Living Easter in the Holy Land means to see first-hand the places of the life and Resurrection of Christ, breathing the origin of the Christian faith.
In the land where God became man, a solemn and shared atmosphere is experienced during this period of Lent.
All the pilgrims who follow the Christian celebrations in the Holy Land report deep and fascinating testimonies; for this reason, among the multiple good reasons to spend Easter in the Holy Land, we have selected five.
The Holy Places
The first reason we propose you is certainly represented by the unique charm emanating from the Holy Places. Solemn celebrations have never ceased to adorn the Holy Land and attending a mass or simply visiting one of the many churches that beautify Jerusalem is a unique and deep experience.
Living the days of the Holy Week in Jerusalem, the sacred city for Christians, Jews, and Muslims, allows you to empathize in the Mistery that took place more than 2000 years ago and to walk on the places described in the Gospels.
The second reason we would like to suggest for spending Easter in the Holy Land is the possibility of participating in a form of sustainable tourism. There are a lot of inhabitants who live off tourism. In particular, the Holy City of Jerusalem, is the most visited city ever and in 2019 it saw more than 4 million tourists passing through its centuries-old gates.
Sustainable tourism is very important, therefore, staying at our Guesthouses will allow you to give a concrete and valuable help to the local community, as well as living a unique experience. The pro Terra Sancta Association manages four Guesthouses: the first one is Dar Mamilla, which is located just outside the walls of Jersalem; in the historic centre of Bethlehem there is Dar al Majus; a few steps from the Church of the Nativity there is the Guesthouse Dar al-Sideh and finally, among the green hills of Samaria, the picturesque Mosaic Guest House.
The Terra Sancta Museum
Let’s move to the third reason. Along the Via Dolorosa stands an ambitious and interesting project to visit during the Easter season: the Terra Sancta Museum. In the heart of the Old city, it represents the first museum in the world on the roots of Christianity and the preservation of the Holy Places.
The purpose of the archaeological museum is to enhance the places where Jesus spent his earthly life. Have you ever imagined what dishes Jesus might have used for the Last Supper? Or how the everyday tools were made in the first century? You will find all of this at the Terra Sancta Museum, so you can immerse yourself in the same experiences as Christ.
Moreover, the archaeological and artistic collections are unique in the world and also tell the story of the Christian presence in the Holy Land. At the Museum, visitors not only return home enriched with new historical and archaeological knowledge, but also with a unique experience of cultural growth. In this huge building, in fact, pilgrims can experience a great opportunity for education and involvement in the local community and create an occasion for dialogue.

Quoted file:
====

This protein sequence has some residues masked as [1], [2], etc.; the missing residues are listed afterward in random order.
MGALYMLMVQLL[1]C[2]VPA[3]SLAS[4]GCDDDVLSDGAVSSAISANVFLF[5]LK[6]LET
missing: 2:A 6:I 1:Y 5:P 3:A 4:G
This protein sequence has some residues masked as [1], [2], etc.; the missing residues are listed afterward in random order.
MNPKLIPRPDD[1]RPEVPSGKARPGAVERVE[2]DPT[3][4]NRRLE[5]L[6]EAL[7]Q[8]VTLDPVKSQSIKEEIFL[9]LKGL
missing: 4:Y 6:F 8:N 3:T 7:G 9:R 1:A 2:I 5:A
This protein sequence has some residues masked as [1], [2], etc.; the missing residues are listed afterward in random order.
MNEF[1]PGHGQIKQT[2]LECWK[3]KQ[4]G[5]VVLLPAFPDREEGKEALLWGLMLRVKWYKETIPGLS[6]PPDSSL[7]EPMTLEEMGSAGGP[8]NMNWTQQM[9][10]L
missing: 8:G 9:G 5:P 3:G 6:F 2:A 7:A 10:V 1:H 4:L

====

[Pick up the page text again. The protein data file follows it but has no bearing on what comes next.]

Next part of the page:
Over the years, the Museum has welcomed thousands of tourists and pilgrims of various nationalities, Arabic and Hebrew speaking residents, priests and lay people, archaeology experts, students, and professors.
It is an internationally-oriented place, as the city that welcomes it, and it is addressed to all those who want to deepen the unique value of Jerusalem and the Holy Land.
Fourth reason: the weather factor. Yes, because if it’s true that Jerusalem is splendid every day of the year, it is also true that all the tourist guides of the Holy Land agree in recommending April and October/November as the best months to visit the Holy City. In these months, in fact, the climate is warm and pleasant. It rarely rains and, particularly in April, temperatures fluctuate on average between 18° and 25°. In short, neither too hot nor too cold. The ideal period.
The Easters of Jerusalem
Jerusalem is a crossroads of peoples in which you come across every street every day. The last reason we propose is the meeting with other religions and confessions that live in this Holy Land. In Jerusalem, it would ne more correct to speak of “Easters”. Besides the Christian one, there is also the Jewish one, or Pesach. Pesach means “to pass over”, in reference to God who spared the Israeli children on the night of the plague against the Egyptian people. The Jewish Easter begins on the 15th of the Nissan month, which is April, and lasts eight days. Pesàch is a very important feast for the Jews, because it remembers the liberation of the Jewish people from the slavery of Egypt.
If for the Jews Easter is a celebration that commemorates freedom, for Christians Easter celebrates the Resurrection of Christ. On Easter day, at the Holy Sepulchre, the Patriarch makes his solemn entrance followed by the Pontifical Mass and the solemn procession. In the afternoon, people take part in the daily procession along the streets of Jerusalem.
We are waiting for you to meet these and countless other realities made of the living stones of the Holy Land. The doors are finally open.
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